Once upon a time a spinster decided to go for a walk in the woods. She checked and rechecked her satchel to make sure she had sandwiches, a bottle of wine, a pashmina, an umbrella, and a fan. Even though her friends all laughed about her walks and the inappropriateness of her supplies, they went with her often to the woods. On this day, however, she was alone.
She walked up small hills and around clumps of trees, always keeping to the path. Soon enough she heard pained little yelps, so she peered through the branches until she saw the source of the noise; a little fox had gotten itself stuck in a snare. With a little thought and the serrated blade on her multi-tool the spinster freed the fox. It rubbed its head along her arm in thanks and trotted away.
She walked back to the path, up small hills, and around clumps of trees. Soon enough she heard a loud squawking and peered through the branches. Seeing nothing on the ground, she straightened up to look around at eye-level, pivoting to see the whole area. Still seeing nothing, she remembered the most important rule the one time she’d tried a role-playing game—always look up. Soon enough she spotted a blackbird (magpie or crow, she couldn’t tell) stuck swinging upside down. The entire time the spinster worked to free the bird from its net, she chatted at it (any nonsense in her head). The bird turned its glittering eyes on her and pecked her forehead quickly with its beak before flying off.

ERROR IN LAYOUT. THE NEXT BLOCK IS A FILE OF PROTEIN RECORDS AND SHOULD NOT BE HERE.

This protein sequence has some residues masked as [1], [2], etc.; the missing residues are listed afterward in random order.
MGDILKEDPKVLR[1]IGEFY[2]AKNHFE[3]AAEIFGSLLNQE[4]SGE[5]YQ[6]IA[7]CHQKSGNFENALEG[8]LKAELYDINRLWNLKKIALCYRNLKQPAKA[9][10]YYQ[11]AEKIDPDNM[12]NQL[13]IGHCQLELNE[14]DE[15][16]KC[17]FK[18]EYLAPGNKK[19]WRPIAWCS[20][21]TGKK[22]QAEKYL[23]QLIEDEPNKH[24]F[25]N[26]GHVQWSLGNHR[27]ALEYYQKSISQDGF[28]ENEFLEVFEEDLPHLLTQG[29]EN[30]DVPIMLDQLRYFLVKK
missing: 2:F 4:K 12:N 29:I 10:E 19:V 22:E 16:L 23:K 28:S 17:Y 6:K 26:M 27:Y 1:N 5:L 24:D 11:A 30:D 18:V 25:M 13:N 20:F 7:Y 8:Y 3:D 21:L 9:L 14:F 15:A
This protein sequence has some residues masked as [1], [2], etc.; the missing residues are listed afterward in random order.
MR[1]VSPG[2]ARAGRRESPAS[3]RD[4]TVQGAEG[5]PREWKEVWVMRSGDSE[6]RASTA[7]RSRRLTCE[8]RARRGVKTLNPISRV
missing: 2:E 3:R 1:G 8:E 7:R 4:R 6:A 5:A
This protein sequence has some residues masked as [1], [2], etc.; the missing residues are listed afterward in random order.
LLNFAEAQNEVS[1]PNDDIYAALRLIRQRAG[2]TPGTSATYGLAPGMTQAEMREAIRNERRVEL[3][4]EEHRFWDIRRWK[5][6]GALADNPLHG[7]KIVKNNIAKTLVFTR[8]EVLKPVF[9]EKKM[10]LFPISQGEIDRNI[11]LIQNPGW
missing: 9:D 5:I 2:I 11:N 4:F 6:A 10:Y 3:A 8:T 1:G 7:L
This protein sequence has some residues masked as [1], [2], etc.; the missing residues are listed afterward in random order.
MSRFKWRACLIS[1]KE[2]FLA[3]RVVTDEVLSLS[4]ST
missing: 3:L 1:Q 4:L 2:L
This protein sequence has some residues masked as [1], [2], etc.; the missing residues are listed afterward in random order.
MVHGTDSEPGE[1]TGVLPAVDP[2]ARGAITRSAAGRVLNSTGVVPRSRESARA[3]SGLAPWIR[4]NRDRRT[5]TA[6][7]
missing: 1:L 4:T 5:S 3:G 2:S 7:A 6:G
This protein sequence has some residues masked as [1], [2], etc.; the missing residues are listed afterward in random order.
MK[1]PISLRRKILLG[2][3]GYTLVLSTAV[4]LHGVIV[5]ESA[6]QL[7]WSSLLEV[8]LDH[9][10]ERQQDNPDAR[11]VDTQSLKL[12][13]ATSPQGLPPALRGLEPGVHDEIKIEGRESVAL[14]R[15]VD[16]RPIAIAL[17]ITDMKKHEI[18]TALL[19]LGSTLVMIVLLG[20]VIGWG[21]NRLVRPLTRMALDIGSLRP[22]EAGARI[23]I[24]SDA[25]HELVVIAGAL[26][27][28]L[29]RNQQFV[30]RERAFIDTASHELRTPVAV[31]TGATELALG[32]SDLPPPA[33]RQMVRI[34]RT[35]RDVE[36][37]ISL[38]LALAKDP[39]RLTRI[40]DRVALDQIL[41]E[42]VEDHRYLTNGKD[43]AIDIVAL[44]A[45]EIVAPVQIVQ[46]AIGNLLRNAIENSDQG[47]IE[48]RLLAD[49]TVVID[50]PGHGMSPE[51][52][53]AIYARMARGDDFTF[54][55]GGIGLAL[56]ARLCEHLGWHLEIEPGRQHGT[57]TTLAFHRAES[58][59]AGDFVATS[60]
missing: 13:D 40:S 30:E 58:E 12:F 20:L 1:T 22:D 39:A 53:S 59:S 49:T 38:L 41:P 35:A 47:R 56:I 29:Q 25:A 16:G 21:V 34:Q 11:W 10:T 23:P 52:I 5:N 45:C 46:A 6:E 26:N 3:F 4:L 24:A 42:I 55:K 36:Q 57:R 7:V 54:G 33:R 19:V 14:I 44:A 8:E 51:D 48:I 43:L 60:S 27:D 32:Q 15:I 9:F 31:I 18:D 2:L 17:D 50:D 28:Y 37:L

Once again, back on the path, the spinster wondered about just who was leaving these traps. They weren’t enough to do permanent harm, but they were a problem. Eventually, she reached her destination—a picnic table beside a small waterfall and a deep pool. Setting out her supplies, the spinster waited. She wrote in a small notebook, took pictures with her phone, and enjoyed the quiet.
She did not eat her sandwich or drink her wine.
She waited until the sun was heading west.
After quite some time a man stumbled out of the trees and into the picnic area. He looked around in confusion and set his axe and his pack down. “Where am I?” he asked the spinster.
“At the end of the story,” she answered.
He looked at her funny before inhaling the sandwiching and chugging the wine. “What are you talking about?” He wiped at his mouth with the back of his hand.
“You of all people know the rules,” she said. “Don’t eat or drink when you wander into places you shouldn’t be.”
“I’m in the woods. I’m a woodcutter. It’s where I belong.”
“You wandered onto the path. You ate my sandwich and drank my wine. You’ll die if you try to leave the path again.”
The man paled and looked around. “How did you do that?”
“You got lazy and only trapped two of the three creatures you’d need to find a Green Well. You left them long enough for me to find and free them.”
“But…but…” he sputtered and stuttered and wondered if crying would be a good idea. “I’m bound to the woods,” he said.
“You won’t be the first or last to live on the edge of the woods. You killed your shadow and lost your way. The lesson you failed to learn is that sometimes you can’t go home again.”
“That doesn’t actually make sense,” the woodcutter said.
“Hopefully, someday it will,” the spinster replied.